After Recent Gains, Older Women’s Labor Force Participation Still Stuck Below Pre-Pandemic Levels

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Up until the beginning of the COVID-19 pandemic, older women were among the fastest-growing demographic groups in the US workforce. The US Bureau of Labor Statistics (BLS) had forecast that no other group of workers would see such fast-growing increases in labor force participation rates in the decade ahead. But in the early months of the pandemic, older women experienced some of the highest unemployment rates. Two years later, labor force participation rates for women ages 55 and older continue to lag their pre-pandemic rates.

Fewer Women in the Workforce

The numbers track clearly with the pandemic. Following a period of growth in older women’s participation in the workforce and all indicators pointing toward that growth continuing, the pandemic put the trend to a halt. In February 2022, the seasonally adjusted labor force participation rate (LFPR) for women ages 55 and older, was 33.7 percent compared with 35 percent in February 2020. The BLS seasonally adjusted data indicate that there were about 450,000 fewer women ages 55 and older in the US labor force in February 2022 than in February 2020. In fact, participation for women ages 25 to 54 also has not returned to pre-pandemic levels: 75.8 percent in February 2022 compared with 76.9 percent in February 2020.

Pandemic Drove a Decline in the Fastest-Growing Workforce Demographic

Between 2000 and 2010, older women had among the greatest increases in their labor force participation rates. In particular, women ages 65+, though representing a small part of the labor force overall, showed particularly strong increases in LFPR in the first decades of this century. And in the 2010–2020 time period, older women were among the only worker demographic that continued to show an increased percentage rate change in LFPR.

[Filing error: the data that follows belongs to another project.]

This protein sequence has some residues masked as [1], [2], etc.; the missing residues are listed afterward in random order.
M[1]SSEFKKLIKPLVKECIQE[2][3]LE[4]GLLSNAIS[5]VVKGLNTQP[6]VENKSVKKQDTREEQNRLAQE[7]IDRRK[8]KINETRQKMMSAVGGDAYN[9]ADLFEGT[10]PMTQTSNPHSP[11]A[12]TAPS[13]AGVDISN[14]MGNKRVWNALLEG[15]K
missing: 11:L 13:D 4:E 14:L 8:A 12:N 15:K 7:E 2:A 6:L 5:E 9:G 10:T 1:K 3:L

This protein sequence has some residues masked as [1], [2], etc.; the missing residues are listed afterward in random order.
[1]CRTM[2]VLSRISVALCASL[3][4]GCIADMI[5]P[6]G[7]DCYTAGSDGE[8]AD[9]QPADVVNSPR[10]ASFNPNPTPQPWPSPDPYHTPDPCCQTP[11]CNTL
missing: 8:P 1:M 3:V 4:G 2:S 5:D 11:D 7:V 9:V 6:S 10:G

Then in April 2020, when unemployment rates suddenly reached the highest level since the Great Depression, older women experienced the highest level of unemployment compared with other demographic groups. These drastically elevated levels of unemployment meant older women had the most ground to make up in the subsequent recovery. High rates of job loss, meanwhile, likely played a role in many older women's decision to retire, often earlier than planned. Analysis of government data from the Federal Reserve Bank of St. Louis' Institute for Economic Equity (IEE) showed that women were more likely to retire than men during the pandemic, especially among workers ages 65 to 74. Retirements among those ages 65 and older accounted for a large proportion of older women’s overall decline in LFPRs. Many of these older workers would probably have stayed in the workforce had the pandemic not occurred. AARP research found that about one in five workers ages 50 and older retired earlier than planned because of the pandemic.

Longer-Term Trend Still Points to More Older Women in Workforce

Despite the decline in older women's LFPR between February 2020 and February 2022, the BLS continues to project labor force participation rates for older workers, and especially older women, will rise. For the past two decades, participation rates of older age groups have been trending upward. The BLS attributes this, in part, to substantial changes to Social Security and private pensions while also contrasting this upward trend with that for the rest of the population, whose participation rate has been declining. The latest BLS employment outlook projects that these declines among younger workers' LFPR will continue through 2030. In contrast, one of the few groups that will show an increase in labor force participation will be women ages 55 and older.

For more jobs data: Find the latest employment data in the AARP Public Policy Institute's (PPI) Employment Data Digest, PPI's monthly review of job trends for those ages 55 and over. Visit the AARP website's work and jobs section for articles on work and unemployment and job search resources.

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